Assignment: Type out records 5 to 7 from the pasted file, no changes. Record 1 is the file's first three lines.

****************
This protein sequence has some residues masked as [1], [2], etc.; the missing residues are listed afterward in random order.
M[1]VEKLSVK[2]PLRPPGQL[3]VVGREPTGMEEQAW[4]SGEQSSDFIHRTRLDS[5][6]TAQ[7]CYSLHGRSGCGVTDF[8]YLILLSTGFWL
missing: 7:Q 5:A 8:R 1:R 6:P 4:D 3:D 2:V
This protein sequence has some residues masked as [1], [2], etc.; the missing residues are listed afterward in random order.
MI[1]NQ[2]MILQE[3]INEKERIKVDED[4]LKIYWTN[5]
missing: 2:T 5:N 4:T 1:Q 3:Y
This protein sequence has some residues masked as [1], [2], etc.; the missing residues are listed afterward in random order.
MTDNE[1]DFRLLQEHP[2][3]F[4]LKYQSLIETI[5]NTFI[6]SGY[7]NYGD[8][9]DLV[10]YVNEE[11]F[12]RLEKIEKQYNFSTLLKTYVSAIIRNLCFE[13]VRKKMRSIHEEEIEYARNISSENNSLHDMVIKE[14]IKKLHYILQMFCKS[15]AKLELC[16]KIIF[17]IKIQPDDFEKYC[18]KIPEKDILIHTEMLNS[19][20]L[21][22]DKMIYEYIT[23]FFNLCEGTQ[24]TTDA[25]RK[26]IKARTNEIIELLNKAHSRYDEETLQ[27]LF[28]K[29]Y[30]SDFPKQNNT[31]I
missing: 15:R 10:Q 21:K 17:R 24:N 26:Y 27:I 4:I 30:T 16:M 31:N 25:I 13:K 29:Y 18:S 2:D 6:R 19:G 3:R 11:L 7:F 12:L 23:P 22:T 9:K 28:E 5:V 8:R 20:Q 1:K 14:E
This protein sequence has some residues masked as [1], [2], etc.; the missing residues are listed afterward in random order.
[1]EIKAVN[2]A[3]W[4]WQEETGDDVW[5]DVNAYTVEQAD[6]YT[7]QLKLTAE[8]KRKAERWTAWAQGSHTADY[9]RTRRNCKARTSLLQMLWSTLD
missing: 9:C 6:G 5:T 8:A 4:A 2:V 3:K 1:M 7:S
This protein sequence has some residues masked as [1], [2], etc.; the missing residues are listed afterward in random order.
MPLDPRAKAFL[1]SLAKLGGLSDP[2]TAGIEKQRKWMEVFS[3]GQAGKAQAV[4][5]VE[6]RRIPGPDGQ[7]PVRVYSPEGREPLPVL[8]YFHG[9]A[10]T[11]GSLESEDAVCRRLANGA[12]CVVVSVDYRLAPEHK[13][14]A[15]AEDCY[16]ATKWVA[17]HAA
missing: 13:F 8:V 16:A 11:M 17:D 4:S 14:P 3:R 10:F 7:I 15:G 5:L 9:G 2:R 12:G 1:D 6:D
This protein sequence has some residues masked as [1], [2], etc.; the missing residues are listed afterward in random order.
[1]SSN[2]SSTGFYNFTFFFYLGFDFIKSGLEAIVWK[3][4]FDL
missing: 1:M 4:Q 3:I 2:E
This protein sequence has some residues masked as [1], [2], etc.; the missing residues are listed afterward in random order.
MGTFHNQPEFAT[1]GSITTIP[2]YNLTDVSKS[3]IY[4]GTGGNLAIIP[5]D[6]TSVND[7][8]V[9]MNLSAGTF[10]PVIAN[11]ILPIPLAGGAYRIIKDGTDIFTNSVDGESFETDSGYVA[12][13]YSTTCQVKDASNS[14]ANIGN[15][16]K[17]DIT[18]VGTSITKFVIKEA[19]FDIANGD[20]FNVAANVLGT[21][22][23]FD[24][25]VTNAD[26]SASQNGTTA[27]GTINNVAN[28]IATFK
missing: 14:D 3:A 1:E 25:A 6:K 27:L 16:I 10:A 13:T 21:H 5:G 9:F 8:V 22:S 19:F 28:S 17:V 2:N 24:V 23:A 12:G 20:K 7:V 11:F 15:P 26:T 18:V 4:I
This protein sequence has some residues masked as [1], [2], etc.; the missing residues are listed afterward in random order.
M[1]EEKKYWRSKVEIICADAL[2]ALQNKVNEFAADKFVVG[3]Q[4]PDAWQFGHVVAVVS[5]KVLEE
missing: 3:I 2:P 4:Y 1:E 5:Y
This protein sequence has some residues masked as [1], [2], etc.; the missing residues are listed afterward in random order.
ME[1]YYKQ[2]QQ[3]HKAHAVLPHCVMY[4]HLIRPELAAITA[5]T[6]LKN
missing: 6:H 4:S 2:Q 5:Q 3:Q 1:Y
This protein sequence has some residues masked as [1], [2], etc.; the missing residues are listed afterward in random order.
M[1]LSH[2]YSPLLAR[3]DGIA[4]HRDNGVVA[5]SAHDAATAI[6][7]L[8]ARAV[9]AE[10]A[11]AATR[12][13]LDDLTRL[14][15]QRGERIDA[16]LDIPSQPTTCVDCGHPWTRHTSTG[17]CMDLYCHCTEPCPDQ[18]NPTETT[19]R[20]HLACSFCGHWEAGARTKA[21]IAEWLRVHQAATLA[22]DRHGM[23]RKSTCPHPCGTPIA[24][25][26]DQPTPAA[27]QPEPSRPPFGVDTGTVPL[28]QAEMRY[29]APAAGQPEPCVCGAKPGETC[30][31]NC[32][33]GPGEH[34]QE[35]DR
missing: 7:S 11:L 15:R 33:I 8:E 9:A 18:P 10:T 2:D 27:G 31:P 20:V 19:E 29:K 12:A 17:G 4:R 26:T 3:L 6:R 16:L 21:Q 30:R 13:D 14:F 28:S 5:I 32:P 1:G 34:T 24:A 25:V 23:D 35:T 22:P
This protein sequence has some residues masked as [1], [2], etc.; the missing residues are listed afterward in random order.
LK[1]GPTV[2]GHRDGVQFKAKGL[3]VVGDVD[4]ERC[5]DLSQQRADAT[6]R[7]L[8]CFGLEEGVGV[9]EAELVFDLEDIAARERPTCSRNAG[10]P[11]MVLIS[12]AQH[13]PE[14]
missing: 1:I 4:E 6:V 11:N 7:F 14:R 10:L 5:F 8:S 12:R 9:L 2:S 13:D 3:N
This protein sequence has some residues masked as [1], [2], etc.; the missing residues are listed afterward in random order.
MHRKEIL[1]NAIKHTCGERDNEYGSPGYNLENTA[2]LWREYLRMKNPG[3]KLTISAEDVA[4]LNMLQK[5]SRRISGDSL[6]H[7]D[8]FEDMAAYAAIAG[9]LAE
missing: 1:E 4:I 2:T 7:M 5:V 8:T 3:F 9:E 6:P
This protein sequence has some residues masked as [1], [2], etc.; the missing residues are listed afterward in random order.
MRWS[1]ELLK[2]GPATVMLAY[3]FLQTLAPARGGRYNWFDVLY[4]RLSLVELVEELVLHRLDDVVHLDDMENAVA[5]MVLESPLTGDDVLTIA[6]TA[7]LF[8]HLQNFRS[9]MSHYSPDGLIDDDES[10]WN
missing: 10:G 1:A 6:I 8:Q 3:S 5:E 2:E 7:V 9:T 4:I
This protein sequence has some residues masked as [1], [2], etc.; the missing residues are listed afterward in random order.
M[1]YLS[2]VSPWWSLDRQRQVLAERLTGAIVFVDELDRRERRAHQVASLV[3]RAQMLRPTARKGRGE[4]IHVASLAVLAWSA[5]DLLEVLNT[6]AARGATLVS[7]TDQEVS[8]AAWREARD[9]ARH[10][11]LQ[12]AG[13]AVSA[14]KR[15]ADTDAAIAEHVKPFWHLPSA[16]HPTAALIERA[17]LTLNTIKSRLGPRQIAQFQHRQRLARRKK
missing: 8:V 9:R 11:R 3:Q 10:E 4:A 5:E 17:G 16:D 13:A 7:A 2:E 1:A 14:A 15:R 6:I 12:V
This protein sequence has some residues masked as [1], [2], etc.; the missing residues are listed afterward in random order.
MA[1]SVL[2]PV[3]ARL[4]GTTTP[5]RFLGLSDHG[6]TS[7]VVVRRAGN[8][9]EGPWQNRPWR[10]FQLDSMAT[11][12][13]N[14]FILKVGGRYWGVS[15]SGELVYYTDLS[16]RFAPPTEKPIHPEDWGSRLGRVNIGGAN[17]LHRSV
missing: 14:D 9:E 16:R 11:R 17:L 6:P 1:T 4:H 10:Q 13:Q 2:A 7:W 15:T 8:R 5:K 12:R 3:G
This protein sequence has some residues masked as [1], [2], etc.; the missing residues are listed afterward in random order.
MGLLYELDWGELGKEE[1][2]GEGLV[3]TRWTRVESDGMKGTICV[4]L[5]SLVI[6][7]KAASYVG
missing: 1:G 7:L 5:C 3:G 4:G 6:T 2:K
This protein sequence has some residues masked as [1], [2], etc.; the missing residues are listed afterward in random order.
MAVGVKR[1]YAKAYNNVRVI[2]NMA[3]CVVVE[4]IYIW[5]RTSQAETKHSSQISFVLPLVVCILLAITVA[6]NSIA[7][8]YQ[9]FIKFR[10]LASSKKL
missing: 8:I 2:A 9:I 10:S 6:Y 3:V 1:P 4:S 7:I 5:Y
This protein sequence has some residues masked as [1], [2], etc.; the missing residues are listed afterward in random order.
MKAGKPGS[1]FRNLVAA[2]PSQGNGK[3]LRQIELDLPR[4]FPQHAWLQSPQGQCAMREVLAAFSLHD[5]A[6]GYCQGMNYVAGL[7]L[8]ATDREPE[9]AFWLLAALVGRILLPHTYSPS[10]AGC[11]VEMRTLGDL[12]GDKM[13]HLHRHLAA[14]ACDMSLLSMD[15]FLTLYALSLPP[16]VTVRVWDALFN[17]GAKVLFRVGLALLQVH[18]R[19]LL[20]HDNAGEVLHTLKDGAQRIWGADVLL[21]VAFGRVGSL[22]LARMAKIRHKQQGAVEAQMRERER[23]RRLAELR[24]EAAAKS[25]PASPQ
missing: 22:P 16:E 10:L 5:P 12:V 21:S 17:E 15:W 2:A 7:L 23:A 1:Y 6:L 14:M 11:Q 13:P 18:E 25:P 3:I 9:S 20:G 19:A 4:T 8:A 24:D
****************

This protein sequence has some residues masked as [1], [2], etc.; the missing residues are listed afterward in random order.
MPLDPRAKAFL[1]SLAKLGGLSDP[2]TAGIEKQRKWMEVFS[3]GQAGKAQAV[4][5]VE[6]RRIPGPDGQ[7]PVRVYSPEGREPLPVL[8]YFHG[9]A[10]T[11]GSLESEDAVCRRLANGA[12]CVVVSVDYRLAPEHK[13][14]A[15]AEDCY[16]ATKWVA[17]HAA
missing: 13:F 8:V 16:A 11:M 17:D 4:S 14:P 3:R 10:F 7:I 15:G 5:L 9:G 2:R 12:G 1:D 6:D
This protein sequence has some residues masked as [1], [2], etc.; the missing residues are listed afterward in random order.
[1]SSN[2]SSTGFYNFTFFFYLGFDFIKSGLEAIVWK[3][4]FDL
missing: 1:M 4:Q 3:I 2:E
This protein sequence has some residues masked as [1], [2], etc.; the missing residues are listed afterward in random order.
MGTFHNQPEFAT[1]GSITTIP[2]YNLTDVSKS[3]IY[4]GTGGNLAIIP[5]D[6]TSVND[7][8]V[9]MNLSAGTF[10]PVIAN[11]ILPIPLAGGAYRIIKDGTDIFTNSVDGESFETDSGYVA[12][13]YSTTCQVKDASNS[14]ANIGN[15][16]K[17]DIT[18]VGTSITKFVIKEA[19]FDIANGD[20]FNVAANVLGT[21][22][23]FD[24][25]VTNAD[26]SASQNGTTA[27]GTINNVAN[28]IATFK
missing: 14:D 3:A 1:E 25:A 6:K 27:L 16:I 10:A 13:T 21:H 5:G 9:F 8:V 22:S 19:F 28:S 17:V 2:N 24:V 23:A 12:G 20:K 7:V 11:F 15:P 26:T 18:V 4:I